Impact on Sowjet Union, if Japan won at Midway



  • Date of three battles:
    Midway: First week of June 42
    Stalingrad: Aug 42 to Feb 43
    El Alamein: Oct 42 to Nov 42

    Assumption:
    Japan wins the Battle of Midway with no losses of an carrier. Minor airplane losses.

    Question:
    How would have this impacted the
    Battle of Stalingrad
    and the Battle for El Alamein?

    Would the US delivered less amount of important material to the Soviet-Union, because they required the resources to defend California?

    What about the British 8th Army?


  • @martin-of-tours

    Based on how the Japanese command and the decisions they would have likely made, there would have been almost no impact on the war. The Iowa class battleships, which were awesome, but arguably had little impact strategically would have had their resources shifted to speed up the building of the Essex class carriers, with little expense on the Soviet Union or the British. The US would not need to defend California or even shift resources for it-the US can easily just activate their militia (remember the Second Amendment). Japan would not have invaded (or even thought of) invading the continental US, and capturing Midway or Hawaii (a formidable task in itself) would still have made it hard, if not impossible, to win in an invasion. Japan would have needed more ships and men than planned for Operation Downfall, which would be impossible, considering only the US could muster that large of a force. Japan would also have to deal with China, the threat of the Soviet Union, and the British. It would have been a waste of a victory, as Japanese troops would probably have been slaughtered on the beaches of Midway.

    Now if the Japanese political and military leadership was headed by people who know what they’re doing, then absolutely! This would have set the US back quite a lot. The Japanese then should have adopted a strong dug in defence, operating the capital ships only in range of powerful land based aircraft and submarines, coming up with an effective convoy system, and working with the army to coordinate operations. This could have taken up so many US resources to beat that the Soviets would have had a lesser victory at Stalingrad, and Rommel could have held out longer in Tunisia if there were less forces in Operation Torch.

    The best thing for the Japanese to do, of course, is to attack the Soviet Union. The Far Eastern troops were grossly exaggerated by the Soviets (which the Japanese willingly believed after Kahlkin Gol), and replacements for the ones that have been siphoned off west were generally worse, with little training. The Japanese air force was less outnumbered by the Soviets than the Germans were, and had even more of a quality advantage. The Japanese could have easily destroyed most of the Soviet Pacific fleet in days, destroyed the Red air force in an even more total fashion than the Germans did, and captured Vladivostok. Japan’s decisions are kind of stupid when they basically thought that they had a greater chance of defeating the US, a nation that has had their resources not yet tapped in any way (except Lend Lease) than the Soviet Union, whose cream of forces were destroyed in 1941, their replacements almost always understrength (most Soviet cavalry divisions were less than a third of a real division, rifle and tank brigades were only a quarter of even a small World War 2 division, and rifle divisions were only half as effective as a German infantry division), suffered enormous equipment and officer shortages, and had horrible logistics. In addition, many Soviet units had little training, and were expected to get that on the job fighting, leading to huge casualties. And that’s the west! The Far East forces were infinitely more inferior. As for oil, Japan could have reduced American unhappiness by doing withdrawing partially from French Indochina and reducing operation in China, both of which are necessary anyway for mustering forces. Diplomatic decisions are much easier to reverse than military ones, and the US would have saw the invasion as a removal of a threat to American interests in the Pacific (both Japan and the Soviet Union would have their hands tied up). Coupled with a better German strategy, the war in the East could have been won in 1941.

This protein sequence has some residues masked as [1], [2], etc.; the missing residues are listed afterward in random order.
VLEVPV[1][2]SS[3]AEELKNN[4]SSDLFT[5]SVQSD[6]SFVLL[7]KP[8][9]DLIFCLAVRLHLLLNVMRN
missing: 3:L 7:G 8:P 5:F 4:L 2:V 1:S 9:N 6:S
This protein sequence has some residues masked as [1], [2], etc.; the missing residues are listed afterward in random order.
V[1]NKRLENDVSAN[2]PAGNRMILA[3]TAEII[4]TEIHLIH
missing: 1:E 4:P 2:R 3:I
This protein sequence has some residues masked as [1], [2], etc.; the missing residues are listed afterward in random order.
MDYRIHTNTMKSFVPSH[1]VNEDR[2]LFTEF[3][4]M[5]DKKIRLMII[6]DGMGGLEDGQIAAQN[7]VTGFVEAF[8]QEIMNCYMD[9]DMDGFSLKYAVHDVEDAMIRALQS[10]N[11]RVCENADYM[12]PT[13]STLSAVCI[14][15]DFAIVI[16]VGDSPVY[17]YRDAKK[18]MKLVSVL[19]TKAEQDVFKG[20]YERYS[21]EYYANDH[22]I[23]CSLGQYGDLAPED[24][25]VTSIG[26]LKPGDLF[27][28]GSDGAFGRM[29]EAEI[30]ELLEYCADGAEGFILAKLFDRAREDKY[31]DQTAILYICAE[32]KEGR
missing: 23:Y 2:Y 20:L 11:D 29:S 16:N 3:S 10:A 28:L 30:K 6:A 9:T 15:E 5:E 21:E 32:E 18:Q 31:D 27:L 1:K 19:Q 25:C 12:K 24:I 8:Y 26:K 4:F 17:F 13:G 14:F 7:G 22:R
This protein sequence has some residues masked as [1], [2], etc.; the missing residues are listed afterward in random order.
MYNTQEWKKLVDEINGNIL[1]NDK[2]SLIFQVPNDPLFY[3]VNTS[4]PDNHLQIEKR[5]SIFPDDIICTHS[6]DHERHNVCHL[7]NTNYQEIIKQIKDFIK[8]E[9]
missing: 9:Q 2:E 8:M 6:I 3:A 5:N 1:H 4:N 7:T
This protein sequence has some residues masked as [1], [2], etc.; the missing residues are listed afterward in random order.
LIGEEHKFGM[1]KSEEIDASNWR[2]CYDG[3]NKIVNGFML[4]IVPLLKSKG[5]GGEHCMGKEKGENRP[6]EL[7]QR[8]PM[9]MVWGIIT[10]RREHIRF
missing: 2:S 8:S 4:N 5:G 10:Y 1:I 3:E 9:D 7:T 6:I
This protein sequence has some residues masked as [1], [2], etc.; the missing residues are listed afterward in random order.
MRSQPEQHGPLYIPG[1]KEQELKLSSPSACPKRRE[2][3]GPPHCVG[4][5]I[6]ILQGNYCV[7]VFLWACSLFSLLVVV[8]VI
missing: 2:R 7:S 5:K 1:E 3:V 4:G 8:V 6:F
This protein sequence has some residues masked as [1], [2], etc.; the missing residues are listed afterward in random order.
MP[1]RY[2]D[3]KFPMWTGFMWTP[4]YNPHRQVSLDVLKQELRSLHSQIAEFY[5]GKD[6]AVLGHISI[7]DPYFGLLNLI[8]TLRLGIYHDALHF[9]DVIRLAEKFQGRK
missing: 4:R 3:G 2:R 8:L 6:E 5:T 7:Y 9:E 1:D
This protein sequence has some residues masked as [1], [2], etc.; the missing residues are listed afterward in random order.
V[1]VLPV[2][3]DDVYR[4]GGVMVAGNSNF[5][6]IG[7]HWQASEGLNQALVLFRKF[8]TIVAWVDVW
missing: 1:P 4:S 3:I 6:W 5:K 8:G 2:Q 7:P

I strongly recommend you read Nigel Askley’s books, who give the most detailed account of Operation Barbarossa, detailing German and Soviet mobilisations, production values, and reinforcements, all used for a war simulation. I haven’t bought them all and don’t read them entirely (only the parts I’m interested in), but they are very good books, and more are being written. The part about Soviet Far East forces (Volume 3B) is very well done, and they also cover the Soviet and German air forces and navies.

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